# How does complexity of a counting problem influence wether it admits a closed form formula or not?

In https://arxiv.org/abs/1412.1505, the section "Results on Data Complexity" mentions the fact that since the authors are about to proove $$\#P_1$$ complexity for weighted model counting in Fist Order Logic. Hence, such a problem cannot admit a closed form formula.

Why is this claim true ? Are there counting problems which are hard in general but admit a closed form counting formula ?

PS:

1. FO$$^2$$ admits model counting in polynomial time with respect to the domain elements, and also admits a closed form formula for counting.
• I do not know of any #P-complete problem that has a closed form formula. If any one of them did, then probably all of them would, using the poly-time reductions between the problems (most of which are in fact projections, so would map a closed-form formula to another closed-form formula). In general I think the notion of "closed form formula" is a bit...loose? But for most things that people would say are "closed form formulas", they are easy to compute. Oct 23 '20 at 16:44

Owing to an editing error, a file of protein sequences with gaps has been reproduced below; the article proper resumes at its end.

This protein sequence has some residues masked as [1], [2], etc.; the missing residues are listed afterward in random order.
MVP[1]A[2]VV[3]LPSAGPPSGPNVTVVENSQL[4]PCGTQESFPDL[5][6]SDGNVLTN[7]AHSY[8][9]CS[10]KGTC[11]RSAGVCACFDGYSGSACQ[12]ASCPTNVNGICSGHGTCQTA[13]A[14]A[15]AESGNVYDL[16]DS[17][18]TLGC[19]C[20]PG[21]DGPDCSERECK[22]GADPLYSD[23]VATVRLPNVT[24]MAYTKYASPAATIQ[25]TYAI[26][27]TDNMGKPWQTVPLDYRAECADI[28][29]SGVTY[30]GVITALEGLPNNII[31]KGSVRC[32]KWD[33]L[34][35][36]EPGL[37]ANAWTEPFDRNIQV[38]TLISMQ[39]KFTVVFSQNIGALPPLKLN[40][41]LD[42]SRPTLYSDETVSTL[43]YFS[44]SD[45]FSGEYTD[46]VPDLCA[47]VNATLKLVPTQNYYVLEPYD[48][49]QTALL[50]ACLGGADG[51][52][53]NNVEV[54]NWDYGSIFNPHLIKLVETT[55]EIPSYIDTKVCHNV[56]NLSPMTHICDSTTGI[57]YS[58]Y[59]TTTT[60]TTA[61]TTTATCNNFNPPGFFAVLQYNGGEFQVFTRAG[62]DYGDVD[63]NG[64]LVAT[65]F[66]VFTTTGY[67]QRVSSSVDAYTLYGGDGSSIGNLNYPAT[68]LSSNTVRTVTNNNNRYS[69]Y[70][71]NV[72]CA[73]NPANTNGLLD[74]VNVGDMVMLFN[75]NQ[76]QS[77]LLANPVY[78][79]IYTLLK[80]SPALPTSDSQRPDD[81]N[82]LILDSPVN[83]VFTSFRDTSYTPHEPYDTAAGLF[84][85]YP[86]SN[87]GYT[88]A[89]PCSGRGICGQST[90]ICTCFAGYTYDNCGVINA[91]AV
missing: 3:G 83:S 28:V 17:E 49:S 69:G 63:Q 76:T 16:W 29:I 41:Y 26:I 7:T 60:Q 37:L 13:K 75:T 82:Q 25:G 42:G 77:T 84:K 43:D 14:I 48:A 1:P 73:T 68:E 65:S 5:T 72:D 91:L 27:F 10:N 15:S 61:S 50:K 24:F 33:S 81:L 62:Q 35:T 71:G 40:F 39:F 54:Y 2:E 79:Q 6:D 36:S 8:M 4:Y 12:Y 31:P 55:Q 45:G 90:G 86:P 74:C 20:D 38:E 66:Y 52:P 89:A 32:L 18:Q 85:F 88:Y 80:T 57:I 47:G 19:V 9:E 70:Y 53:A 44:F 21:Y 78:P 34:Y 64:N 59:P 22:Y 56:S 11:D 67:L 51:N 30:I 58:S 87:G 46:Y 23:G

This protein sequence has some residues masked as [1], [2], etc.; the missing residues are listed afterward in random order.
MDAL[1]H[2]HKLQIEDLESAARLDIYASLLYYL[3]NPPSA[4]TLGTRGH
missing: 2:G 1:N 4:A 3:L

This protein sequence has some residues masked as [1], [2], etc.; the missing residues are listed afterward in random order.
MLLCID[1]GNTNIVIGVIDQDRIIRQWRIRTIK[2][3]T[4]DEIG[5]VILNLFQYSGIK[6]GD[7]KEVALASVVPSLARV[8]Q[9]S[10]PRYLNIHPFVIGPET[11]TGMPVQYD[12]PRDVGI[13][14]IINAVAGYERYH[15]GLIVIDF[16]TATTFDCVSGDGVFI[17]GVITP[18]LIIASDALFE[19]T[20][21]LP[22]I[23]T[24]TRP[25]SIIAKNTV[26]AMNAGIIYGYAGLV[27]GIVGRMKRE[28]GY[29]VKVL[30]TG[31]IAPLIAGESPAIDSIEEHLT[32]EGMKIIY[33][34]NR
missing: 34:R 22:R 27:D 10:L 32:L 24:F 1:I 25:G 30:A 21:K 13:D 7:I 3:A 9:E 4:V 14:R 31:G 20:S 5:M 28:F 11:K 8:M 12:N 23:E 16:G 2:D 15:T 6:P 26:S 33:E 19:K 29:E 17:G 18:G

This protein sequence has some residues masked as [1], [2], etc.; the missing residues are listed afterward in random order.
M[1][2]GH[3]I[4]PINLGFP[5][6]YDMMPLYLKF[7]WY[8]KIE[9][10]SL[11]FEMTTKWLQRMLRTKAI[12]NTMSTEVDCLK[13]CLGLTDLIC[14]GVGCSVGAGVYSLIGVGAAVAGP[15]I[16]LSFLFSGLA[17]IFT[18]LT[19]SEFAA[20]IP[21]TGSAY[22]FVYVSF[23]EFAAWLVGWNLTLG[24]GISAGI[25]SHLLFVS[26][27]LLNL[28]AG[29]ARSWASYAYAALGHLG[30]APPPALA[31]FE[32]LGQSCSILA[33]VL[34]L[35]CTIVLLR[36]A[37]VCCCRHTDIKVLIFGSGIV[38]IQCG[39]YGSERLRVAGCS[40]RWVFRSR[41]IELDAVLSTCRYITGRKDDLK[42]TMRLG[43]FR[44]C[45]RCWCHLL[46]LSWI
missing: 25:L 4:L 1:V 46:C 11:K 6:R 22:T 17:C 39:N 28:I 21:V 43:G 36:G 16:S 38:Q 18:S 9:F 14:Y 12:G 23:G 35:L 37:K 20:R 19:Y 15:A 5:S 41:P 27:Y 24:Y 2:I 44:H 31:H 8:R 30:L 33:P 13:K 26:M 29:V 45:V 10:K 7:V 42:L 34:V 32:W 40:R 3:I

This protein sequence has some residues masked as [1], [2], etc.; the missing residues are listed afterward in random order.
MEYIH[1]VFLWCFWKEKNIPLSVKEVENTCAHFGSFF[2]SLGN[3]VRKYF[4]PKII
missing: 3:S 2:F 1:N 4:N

• Not an answer but perhaps of interest: the existence and complexity of evaluation of closed-form formulas are studied in enumerative combinatorics, see, e.g., Sec. 1.2 in arxiv.org/abs/1803.06636 for some definitions of formula complexity. Unlike in propositional logic though, here one has just one instance per problem size. Jan 13 at 19:42